Charles Leaver – A Reliable Endpoint Monitoring System Needs More Than Narrow Indicators Of Compromise

Presented By Charles Leaver And Written By Dr Al Hartmann Of Ziften Inc.

 

The Breadth Of The Indicator – Broad Versus Narrow

An extensive report of a cyber attack will typically offer details of indicators of compromise. Often these are slim in their scope, referencing a specific attack group as viewed in a particular attack on an organization for a limited period of time. Typically these narrow indicators are specific artifacts of an observed attack that could constitute particular evidence of compromise by themselves. For the attack it implies that they have high uniqueness, however often at the cost of low sensitivity to comparable attacks with different artifacts.

Essentially, slim indicators offer extremely restricted scope, and it is the factor that they exist by the billions in massive databases that are continually expanding of malware signatures, network addresses that are suspicious, malicious pc registry keys, file and packet content snippets, filepaths and intrusion detection guidelines and so on. The continuous endpoint monitoring solution provided by Ziften aggregates a few of these third party databases and threat feeds into the Ziften Knowledge Cloud, to take advantage of understood artifact detection. These detection elements can be used in real time in addition to retrospectively. Retrospective application is essential because of the short-term characteristics of these artifacts as hackers constantly render conceal the info about their cyber attacks to annoy this narrow IoC detection approach. This is the factor that a continuous monitoring solution must archive monitoring results for a long time (in relation to industry reported common attacker dwell times), to provide an enough lookback horizon.

Slim IoC’s have significant detection worth however they are mostly inefficient in the detection of brand-new cyber attacks by knowledgeable hackers. New attack code can be pre tested against common enterprise security solutions in laboratory environments to confirm non-reuse of artifacts that are detectable. Security solutions that operate merely as black/white classifiers suffer from this weak point, i.e. by supplying an explicit decision of destructive or benign. This approach is really easily averted. The defended organization is most likely to be completely attacked for months or years prior to any noticeable artifacts can be recognized (after extensive investigation) for the particular attack circumstances.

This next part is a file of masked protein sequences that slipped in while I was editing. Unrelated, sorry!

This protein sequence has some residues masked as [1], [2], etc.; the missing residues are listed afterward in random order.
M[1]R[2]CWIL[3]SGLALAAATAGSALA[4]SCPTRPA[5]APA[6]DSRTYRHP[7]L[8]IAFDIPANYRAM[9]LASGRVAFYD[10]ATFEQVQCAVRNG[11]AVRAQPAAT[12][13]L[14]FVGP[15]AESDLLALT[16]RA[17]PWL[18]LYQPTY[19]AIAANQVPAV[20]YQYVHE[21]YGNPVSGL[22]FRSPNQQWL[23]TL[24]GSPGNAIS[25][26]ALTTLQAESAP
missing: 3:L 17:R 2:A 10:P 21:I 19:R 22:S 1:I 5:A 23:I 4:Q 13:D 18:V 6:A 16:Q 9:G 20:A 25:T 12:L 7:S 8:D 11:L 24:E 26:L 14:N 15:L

In contrast to the simplicity with which cyber attack artifacts can be obscured by normal hacker toolkits, the particular techniques and strategies – the modus operandi – used by attackers have been sustained over several decades. Typical strategies such as weaponized websites and docs, brand-new service installation, vulnerability exploitation, module injection, sensitive directory and registry area adjustment, new arranged tasks, memory and drive corruption, credentials compromise, malicious scripting and numerous others are broadly typical. The proper use of system logging and monitoring can detect a lot of this particular attack activity, when appropriately paired with security analytics to focus on the greatest threat observations. This entirely eliminates the opportunity for hackers to pre test the evasiveness of their destructive code, because the quantification of dangers is not black and white, but nuanced shades of gray. In particular, all endpoint danger is differing and relative, throughout any network/ user environment and time period, and that environment (and its temporal characteristics) can not be duplicated in any lab environment. The basic attacker concealment approach is foiled.

In future posts we will analyze Ziften endpoint risk analysis in more detail, along with the vital relationship between endpoint security and endpoint management. “You can’t protect what you don’t manage, you can’t manage what you do not measure, you can’t measure what you don’t track.” Organizations get breached due to the fact that they have less oversight and control of their endpoint environment than the cyber attackers have. Look out for future posts…

 

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